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Smokey Bear celebrating 75th birthday

The advertising icon is the focal point of America's longest-running public service campaign

PATTEN, Maine — In a corner of the Patten Lumbermen's Museum stands a slowly-decaying robotic Smokey Bear.  

In the 1950s, he became a big star.  He visited thousands of kids in schools, festivals and parades.

"The kids are very interested," said Rhonda Brophy who is Curator of the museum.  "The older people come up and say, 'Oh! Can I take a balloon? Can I have a sticker? I think it's more for their generation.'"

Forest Ranger Kent Nelson often accompanies a more modern version of Smokey as he makes visits.  He points out that Smokey existed before an orphaned bear cub was rescued from a New Mexico fire.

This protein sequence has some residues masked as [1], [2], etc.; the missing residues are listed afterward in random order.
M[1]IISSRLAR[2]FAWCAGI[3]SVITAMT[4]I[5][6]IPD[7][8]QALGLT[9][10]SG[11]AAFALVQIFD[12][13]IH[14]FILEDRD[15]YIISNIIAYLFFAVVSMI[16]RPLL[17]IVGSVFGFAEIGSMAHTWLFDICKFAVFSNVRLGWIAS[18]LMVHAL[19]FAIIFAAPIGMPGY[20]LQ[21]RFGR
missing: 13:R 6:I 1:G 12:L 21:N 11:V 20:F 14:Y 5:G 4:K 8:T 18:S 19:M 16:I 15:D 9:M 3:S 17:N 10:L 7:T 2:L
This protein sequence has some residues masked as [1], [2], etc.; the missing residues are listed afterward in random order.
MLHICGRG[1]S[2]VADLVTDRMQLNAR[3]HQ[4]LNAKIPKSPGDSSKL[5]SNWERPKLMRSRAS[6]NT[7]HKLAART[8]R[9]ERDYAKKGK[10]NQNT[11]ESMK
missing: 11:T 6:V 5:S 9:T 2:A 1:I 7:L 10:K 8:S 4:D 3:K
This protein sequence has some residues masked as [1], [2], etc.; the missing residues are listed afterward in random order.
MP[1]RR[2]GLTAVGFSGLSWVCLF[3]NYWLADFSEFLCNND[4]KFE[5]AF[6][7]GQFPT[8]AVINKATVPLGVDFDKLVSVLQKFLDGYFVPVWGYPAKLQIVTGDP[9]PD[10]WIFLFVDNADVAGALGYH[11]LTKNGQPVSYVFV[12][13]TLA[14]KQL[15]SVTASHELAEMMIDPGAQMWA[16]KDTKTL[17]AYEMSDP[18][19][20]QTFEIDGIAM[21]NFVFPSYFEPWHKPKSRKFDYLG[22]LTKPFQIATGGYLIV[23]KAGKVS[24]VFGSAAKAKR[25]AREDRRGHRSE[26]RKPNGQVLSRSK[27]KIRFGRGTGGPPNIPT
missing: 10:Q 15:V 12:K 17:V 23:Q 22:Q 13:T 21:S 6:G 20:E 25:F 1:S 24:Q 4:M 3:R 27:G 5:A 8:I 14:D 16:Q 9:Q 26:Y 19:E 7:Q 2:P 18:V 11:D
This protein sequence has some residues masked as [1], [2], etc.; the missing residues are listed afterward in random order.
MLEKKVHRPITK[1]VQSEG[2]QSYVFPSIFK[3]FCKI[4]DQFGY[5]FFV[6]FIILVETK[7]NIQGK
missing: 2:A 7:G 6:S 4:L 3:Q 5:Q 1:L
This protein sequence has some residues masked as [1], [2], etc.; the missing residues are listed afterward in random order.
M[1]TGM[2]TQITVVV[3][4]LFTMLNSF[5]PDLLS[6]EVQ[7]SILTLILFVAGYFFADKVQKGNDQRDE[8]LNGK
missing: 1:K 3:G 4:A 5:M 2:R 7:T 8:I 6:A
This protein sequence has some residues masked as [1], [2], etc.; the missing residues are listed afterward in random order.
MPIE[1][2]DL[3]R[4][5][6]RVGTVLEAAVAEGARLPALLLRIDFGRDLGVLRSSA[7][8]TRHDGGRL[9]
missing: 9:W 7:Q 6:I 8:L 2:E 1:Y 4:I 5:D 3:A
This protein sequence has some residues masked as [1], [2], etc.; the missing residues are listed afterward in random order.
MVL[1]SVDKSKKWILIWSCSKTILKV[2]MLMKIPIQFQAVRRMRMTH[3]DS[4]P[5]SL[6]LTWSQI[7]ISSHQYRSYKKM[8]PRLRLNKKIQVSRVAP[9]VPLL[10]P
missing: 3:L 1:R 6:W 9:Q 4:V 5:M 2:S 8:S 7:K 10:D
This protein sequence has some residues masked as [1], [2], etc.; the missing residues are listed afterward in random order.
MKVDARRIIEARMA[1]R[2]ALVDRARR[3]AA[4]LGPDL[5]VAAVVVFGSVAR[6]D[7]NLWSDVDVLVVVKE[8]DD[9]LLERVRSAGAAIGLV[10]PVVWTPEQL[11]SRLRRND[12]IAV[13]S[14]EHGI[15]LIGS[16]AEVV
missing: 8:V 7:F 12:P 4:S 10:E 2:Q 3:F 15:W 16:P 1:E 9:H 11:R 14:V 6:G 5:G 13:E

"Someone found a small bear cub that had burnt paws and they named him 'Smokey.'"

The Singing Cowboy, Gene Autry popularized a song about "Smokey The Bear."  However, the authorities have always called Smokey simply Smokey Bear.  The bear rescued from the New Mexico fire lived out his days in the National Zoo in Washington, D. C. 

In recent years, like other icons, Smokey is a younger-looking and more vital character.  He does not speak, although various actors have provided his essential message, "Only you can prevent wildfires."

Originally, that message spoke of forest fires but was broadened.  

Then as now, nine of ten fires are caused by people. 

Smokey's 75th birthday was August 9.  He will celebrate for a year including an appearance in the Macy's Thanksgiving Day Parade on November 28. 

RELATED: Forest Fire prevention icon Smokey Bear turns 75

RELATED: Smokey Bear celebrates his 73 birthday